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Wednesday, Jan. 18, 2012

Republicans Change Recall Rules in the Middle of the Game

Waukesha judge shifts responsibility from Walker to the state

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On Tuesday, opponents of Gov. Scott Walker achieved a historic first when they delivered a million signatures, enough to force a recall of the governor.

Statutes require recall organizers to collect signatures equaling one-fourth of the voters in the last gubernatorial election—about 540,000. Recall organizers say they have collected more than 1 million signatures. The million-plus signatures arrive on 300,000 pages—about 3,000 pounds of petition papers.

They also claim to have enough signatures to force recalls of four Republican senators: Senate Majority Leader Scott Fitzgerald of Juneau, Pam Galloway of Wausau, Terry Moulton of Chippewa Falls and Van Wanggaard of Racine.

But that's not the only notable first in this recall season.

For the first time, the Government Accountability Board (GAB) is being ordered to check all of the signatures for duplicates or other anomalies.

That decision was made by Waukesha Circuit Court Judge Mac Davis, a former Republican legislator, who ignored precedent and shut out recall organizers in a lawsuit brought by the Walker campaign and the executive director of the Republican Party of Wisconsin.

Atorney Jeremy Levinson, who represents the recall committees and the Democratic Party of Wisconsin, argued that Davis should not change the rules in the midst of a recall drive.

Republicans cheered Davis' decision, saying in a statement that it was "a victory for the millions of Wisconsin electors who were at risk of being disenfranchised amidst the recall effort."

Davis hasn't yet provided a written order detailing his instructions, but the GAB went ahead with plans to spend $100,000 on software to create a database of signatures and hire temporary workers.

"That's the only way we can check for duplicates," said Reid Magney, GAB spokesman. "We need to create a database."

The GAB had planned on asking for 60 days to vet the signatures; Magney said he wasn't sure how long the new process would take. He said that the agency would have an estimate later this week, after the petitions have been delivered.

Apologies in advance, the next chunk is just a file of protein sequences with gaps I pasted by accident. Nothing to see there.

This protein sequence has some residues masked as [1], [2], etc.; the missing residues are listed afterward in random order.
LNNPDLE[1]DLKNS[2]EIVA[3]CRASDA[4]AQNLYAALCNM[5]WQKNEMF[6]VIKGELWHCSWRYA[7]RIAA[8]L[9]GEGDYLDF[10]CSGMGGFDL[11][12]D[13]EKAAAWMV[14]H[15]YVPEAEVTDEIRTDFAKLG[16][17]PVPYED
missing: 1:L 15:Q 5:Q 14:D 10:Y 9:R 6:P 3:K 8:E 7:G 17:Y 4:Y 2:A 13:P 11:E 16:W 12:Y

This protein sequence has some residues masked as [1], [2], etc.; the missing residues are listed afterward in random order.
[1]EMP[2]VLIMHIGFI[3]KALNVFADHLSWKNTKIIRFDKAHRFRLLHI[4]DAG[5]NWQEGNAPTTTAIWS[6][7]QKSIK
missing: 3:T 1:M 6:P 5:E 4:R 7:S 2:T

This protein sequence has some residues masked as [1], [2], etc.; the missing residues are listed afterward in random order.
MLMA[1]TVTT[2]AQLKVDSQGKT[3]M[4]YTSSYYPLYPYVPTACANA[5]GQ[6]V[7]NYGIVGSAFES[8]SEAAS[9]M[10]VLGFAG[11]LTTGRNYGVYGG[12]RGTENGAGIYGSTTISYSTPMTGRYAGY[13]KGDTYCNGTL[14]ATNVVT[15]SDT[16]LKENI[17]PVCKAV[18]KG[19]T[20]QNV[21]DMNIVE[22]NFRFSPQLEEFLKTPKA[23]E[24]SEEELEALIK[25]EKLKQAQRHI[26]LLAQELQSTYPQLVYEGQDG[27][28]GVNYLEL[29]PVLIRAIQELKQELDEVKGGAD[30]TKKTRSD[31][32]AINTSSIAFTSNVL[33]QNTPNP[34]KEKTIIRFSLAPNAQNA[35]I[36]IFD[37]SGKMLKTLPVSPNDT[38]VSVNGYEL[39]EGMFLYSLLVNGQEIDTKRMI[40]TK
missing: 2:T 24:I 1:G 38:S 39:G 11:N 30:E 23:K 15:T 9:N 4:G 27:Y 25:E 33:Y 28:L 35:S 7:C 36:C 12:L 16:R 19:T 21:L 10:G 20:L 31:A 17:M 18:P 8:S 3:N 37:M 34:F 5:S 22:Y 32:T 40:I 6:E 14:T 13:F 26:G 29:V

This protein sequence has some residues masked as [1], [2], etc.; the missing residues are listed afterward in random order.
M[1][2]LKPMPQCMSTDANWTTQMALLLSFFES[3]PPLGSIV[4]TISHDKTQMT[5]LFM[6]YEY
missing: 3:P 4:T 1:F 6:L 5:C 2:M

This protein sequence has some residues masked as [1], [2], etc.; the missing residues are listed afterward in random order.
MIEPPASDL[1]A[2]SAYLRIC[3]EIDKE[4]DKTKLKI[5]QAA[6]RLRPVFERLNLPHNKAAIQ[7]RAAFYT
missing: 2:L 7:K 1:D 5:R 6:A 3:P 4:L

Propaganda Spurs Republican Lawsuit

The GAB's new process stands in stark contrast to how recall petitions have been vetted in the past, as recently as last year.

On Dec. 15, 2011, one full month after Walker recall organizers launched their petition drive, state Republican Party Executive Director Stephan Thompson and the Walker campaign—represented by former U.S. Attorney Steven Biskupic, Joseph Olson and Adam Witkov of the Republican-allied law firm Michael Best & Friedrich—sued the GAB in Waukesha County Circuit Court over the GAB's responsibilities in vetting recall signatures.

Biskupic and his fellow attorneys based their complaint on a piece of propaganda put out by the MacIver Institute, a "public policy think tank" funded by the ultraconservative Bradley Foundation. The Bradley Foundation is headed by Michael Grebe, former chair of the Walker gubernatorial campaign and the chair of Friends of Scott Walker, one of the organizations that filed the suit in Waukesha County.

On Dec. 13, a MacIver Institute web video asserted that the GAB wouldn't strike fraudulent signatures such as "Mickey Mouse" or "Adolf Hitler" on the recall petitions. Two days later, Republicans filed their suit against the GAB.

Unfortunately, MacIver's report didn't tell the whole story, omitting the fact that names such as Mickey Mouse would be flagged for further review.

According to state statute, the target of the recall—in this case, Walker, Lt. Gov. Rebecca Kleefisch and the Republican senators—bears the burden of challenging fraudulent or duplicate signatures. The GAB is merely required to make a "facial review" of the petitions, in which they check the petition circulator's signature and date and look for other anomalies.